Last month, FAF's board approved aspects of that proposal, including a provision that would allow it to float in size. But FAF is still negotiating with GFOA and NASACT over other the plan's other components, including its call for a stable funding source for GASB.

Meanwhile, the NFMA's position paper references GASB's funding woes by repeatedly urging the accounting-standards setter to limit the scope of its projects. For instance, the NFMA paper expressed skepticism about GASB's formal project on non-financial performance measurement called "Service Efforts and Accomplishments Reporting," or SEA, which appears to replicate a similar effort already established by GFOA and comes as state-level governments are already implementing such procedures. GFOA has been opposed to the SEA project.

The NFMA paper notes that there are market participants who want to improve accountability with regard to the services provided by states and localities, and that the SEA program seeks to provide such accountability by reporting on the effectiveness of public expenditures.

Still, the NFMA paper suggests that the SEA program is not appropriate for GASB.

"While improved service reporting is desirable, it is unclear that GASB should be the entity developing these advisory guidelines," the NFMA paper said. "[F]rom the NFMA's perspective the SEA project is of limited value to the analyst community."

Overall, the NFMA paper is still highly supportive of GASB.

"The NFMA is in full support of the continued, separate existence of GASB as the independent arbiter of accounting standards and financial reporting guidelines for governmental entities," it says.

The paper was written by Ruth Levine, a principal and head of municipal research for Vanguard Group; Dick Larkin, director of research at Herbet J. Sims & Co.; and Anne Ross, senior vice president and manager of Roosevelt & Cross Inc. The paper included edits or additional contributions by Natalie Cohen, managing director at Financial Security Assurance; Erik Kimball, a shareholder at Akerman Senterfitt; and Tom Weyl, director of municipal research at Eaton Vance Management.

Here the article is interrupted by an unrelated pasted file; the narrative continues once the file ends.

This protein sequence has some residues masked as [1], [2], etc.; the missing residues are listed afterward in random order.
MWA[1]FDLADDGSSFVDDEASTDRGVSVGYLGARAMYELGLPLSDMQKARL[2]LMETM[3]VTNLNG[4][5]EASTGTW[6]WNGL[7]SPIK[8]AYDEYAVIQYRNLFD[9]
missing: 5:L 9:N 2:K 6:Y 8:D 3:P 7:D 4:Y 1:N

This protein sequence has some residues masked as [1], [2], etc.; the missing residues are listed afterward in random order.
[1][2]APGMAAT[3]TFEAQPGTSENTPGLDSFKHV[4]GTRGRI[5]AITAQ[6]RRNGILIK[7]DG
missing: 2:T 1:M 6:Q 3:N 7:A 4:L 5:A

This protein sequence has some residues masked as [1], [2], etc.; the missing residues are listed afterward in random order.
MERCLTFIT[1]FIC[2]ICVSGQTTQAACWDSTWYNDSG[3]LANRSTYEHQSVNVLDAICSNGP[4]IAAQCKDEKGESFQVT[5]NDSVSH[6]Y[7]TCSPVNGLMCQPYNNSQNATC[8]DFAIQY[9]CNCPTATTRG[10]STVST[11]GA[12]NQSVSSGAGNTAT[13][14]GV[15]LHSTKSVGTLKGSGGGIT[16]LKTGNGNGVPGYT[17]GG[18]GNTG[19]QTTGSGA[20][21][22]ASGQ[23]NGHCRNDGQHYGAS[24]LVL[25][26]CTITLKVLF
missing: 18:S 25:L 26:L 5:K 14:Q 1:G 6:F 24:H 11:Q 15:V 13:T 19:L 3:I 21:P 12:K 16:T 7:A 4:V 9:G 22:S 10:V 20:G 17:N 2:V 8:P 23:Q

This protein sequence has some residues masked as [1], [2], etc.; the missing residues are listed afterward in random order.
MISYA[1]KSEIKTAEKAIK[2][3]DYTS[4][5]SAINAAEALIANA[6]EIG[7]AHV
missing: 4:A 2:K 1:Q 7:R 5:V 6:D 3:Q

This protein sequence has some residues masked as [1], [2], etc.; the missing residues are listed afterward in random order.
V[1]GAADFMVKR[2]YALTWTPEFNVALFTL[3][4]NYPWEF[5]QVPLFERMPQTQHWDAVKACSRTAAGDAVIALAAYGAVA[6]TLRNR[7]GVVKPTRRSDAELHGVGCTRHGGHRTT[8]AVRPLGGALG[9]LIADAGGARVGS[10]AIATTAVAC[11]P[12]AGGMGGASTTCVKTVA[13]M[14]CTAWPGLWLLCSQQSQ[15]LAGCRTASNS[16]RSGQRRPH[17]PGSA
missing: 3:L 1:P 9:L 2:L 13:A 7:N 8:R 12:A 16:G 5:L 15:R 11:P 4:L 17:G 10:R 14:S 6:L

The paper is strongest in its rejection of any attempt to fold GASB into FASB.

"While the FASB fulfills its role of setting standards in the corporate arena, we believe that the markedly different revenue, expense asset and liability dynamics in the governmental sector present more than sufficient reason for the existence of a separate body to address governmental accounting and financial reporting standards," it says.

It notes that "legislative and regulatory actions have an overriding impact on the major revenue generated by, and the expenditure burdening, state and local governments," while corporate accounting and reporting serves a very different financial community primarily concerned with "solvency and liquidity matters."

"In addition to providing similar information for governmental entities, government reporting must also address the proper stewardship and budgeting of funds for the public purposes set out by elected bodies or by electoral fiat (such as might be the case with a constitutional amendment requiring specific expenditures or earmarked revenue allocation)," the paper said.

It also notes that for more over more than 40 years governmental accounting has evolved to reflect the segregation of general revenue, special revenue, enterprise and fiduciary operations of state and local governments, "thereby mimicking the governments' budgetary processes in a manner long accepted by its constituents."

"This process has no parallel in the corporate-directed standards and mandates addressed by ... FASB," the paper says.